By Erin Cooper, Administrator of Workforce Services, Nebraska Department of Labor

 

Dislocated workers, particularly Trade Adjustment Assistance (TAA) eligible workers, are a distinctive set of job seekers that require a unique approach to re-employment services. Trade affected workers are often highly skilled and well-educated, yet struggle to quickly regain employment similar in skill or pay to their recently lost job. Most often their struggle is due to outdated skills or education or simply the loss of a very high paying job causing an extreme financial burden. Nebraska has recognized their distinctive needs and barriers and, in 2017, established a TAA specific policy requiring co-enrollment of trade affected workers with WIOA’s dislocated worker program. The purpose of this requirement was to ensure these workers’ unique training needs, and supportive services needs, were addressed by both programs as both programs offer varying degrees of assistance; wrap around services to quickly gain family sustaining employment was the goal of the co-enrollment policy.

 

Despite a TAA specific policy, Nebraska struggles to meet the co-enrollment requirement nearly two years after implementation. In the fall of 2019, the State took a deep dive into the co-enrollment challenge. Through numerous partner meetings, phone calls and emails, the State quickly learned that there were multiple barriers:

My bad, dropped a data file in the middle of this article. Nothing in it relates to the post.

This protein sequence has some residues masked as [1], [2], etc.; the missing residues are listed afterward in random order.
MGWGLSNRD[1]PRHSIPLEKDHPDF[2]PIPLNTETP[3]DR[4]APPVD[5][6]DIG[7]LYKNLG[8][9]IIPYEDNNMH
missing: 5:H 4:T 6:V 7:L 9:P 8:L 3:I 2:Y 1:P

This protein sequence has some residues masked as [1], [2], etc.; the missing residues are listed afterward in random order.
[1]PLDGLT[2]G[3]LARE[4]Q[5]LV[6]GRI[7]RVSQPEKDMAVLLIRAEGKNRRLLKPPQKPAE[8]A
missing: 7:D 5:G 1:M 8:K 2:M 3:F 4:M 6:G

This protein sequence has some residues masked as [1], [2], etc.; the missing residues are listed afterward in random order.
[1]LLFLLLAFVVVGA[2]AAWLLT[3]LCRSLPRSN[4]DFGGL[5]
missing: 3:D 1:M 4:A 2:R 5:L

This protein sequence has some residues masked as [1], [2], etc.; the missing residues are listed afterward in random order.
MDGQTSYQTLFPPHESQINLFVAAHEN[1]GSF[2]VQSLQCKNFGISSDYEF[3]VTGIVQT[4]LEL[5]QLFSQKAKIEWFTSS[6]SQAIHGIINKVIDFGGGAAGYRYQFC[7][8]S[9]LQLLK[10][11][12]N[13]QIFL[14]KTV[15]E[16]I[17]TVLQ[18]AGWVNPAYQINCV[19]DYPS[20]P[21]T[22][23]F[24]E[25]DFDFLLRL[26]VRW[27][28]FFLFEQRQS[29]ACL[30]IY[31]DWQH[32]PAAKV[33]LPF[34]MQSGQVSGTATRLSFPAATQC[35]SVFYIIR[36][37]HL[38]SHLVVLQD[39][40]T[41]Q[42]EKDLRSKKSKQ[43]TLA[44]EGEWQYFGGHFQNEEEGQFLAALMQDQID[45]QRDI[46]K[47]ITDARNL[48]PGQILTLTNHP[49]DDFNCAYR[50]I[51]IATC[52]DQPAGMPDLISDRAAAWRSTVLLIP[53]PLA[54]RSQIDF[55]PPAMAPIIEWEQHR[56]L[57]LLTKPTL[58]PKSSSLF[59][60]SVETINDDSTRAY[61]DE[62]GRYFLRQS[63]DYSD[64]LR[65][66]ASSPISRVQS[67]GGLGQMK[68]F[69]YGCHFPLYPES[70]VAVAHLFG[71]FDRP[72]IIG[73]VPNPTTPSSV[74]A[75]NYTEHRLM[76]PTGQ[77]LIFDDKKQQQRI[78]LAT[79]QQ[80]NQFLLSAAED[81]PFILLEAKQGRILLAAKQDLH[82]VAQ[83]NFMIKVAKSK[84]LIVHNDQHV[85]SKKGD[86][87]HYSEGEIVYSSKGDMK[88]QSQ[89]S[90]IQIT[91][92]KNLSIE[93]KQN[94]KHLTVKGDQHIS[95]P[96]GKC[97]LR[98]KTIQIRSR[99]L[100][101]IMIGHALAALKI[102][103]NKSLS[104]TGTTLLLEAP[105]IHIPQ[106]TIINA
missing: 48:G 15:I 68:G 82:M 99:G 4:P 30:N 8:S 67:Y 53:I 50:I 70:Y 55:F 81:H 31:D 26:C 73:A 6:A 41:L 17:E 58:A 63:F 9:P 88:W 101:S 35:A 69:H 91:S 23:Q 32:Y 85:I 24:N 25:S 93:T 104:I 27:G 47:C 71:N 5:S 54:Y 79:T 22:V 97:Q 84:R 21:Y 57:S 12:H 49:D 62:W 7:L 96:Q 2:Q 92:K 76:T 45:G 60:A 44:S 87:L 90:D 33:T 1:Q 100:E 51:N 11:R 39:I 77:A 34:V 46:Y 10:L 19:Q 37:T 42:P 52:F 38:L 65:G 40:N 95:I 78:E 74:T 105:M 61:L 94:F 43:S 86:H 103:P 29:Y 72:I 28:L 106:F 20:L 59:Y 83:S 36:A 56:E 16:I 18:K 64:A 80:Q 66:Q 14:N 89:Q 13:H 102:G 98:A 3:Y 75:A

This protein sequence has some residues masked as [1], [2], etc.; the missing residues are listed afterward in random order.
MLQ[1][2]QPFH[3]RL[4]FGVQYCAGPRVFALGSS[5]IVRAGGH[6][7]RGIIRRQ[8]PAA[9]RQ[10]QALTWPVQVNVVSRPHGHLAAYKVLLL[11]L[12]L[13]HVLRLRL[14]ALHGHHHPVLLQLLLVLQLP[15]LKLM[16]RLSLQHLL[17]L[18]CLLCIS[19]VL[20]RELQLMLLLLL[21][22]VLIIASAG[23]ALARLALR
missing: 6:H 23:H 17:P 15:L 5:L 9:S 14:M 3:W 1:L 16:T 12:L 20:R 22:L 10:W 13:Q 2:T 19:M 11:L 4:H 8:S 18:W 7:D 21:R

• Varying policies regarding co-enrollment,
  • Access to shared technology,
  • Lack of common data collection practices,
  • Lingering myths, and the
  • Complexity of co-case managing a participant between service providers.

 

Addressing one problem at a time, collaboratively and methodically, is the approach Nebraska is taking to improve co-enrollment of trade affected workers with WIOA’s dislocated worker program. Approaches include:

  • Updating all WIOA and TAA policies to use similar, if not identical language, regarding co-enrollment,
  • Reviewing technology access levels and adjusting as necessary,
  • Reviewing data collection practices and implementing one best practice, and
  • Identifying trainings to assist with the complexities of co-case management between service providers.

 

Taking a step backwards, if one applies the Lean Six Sigma practice of “5 Whys” to the initial barriers, the root cause of all those barriers point to a lack of communication. Without communicating that there is confusion regarding policies, or sharing technology barriers with the technology team, or even discussing the complexities of co-case management, co-enrollment becomes impossible because communication has ceased to exist. The old adage rings true: you don’t know, what you don’t know.

 

Of course the real solution to co-enrollment has yet to be found as communication is just as complex as the barriers listed above. However, by simply recognizing that communication is a barrier, conversations can begin and service providers can start collaborating and working together to best serve these affected job seekers.

 

Nebraska’s Greater Omaha local area is taking the first big steps towards co-enrollment of trade affected workers with WIOA’s dislocated worker program; communication has been the solution thus far but other barriers will arise and solutions will have to be developed creatively and collaboratively for participant and program success to result.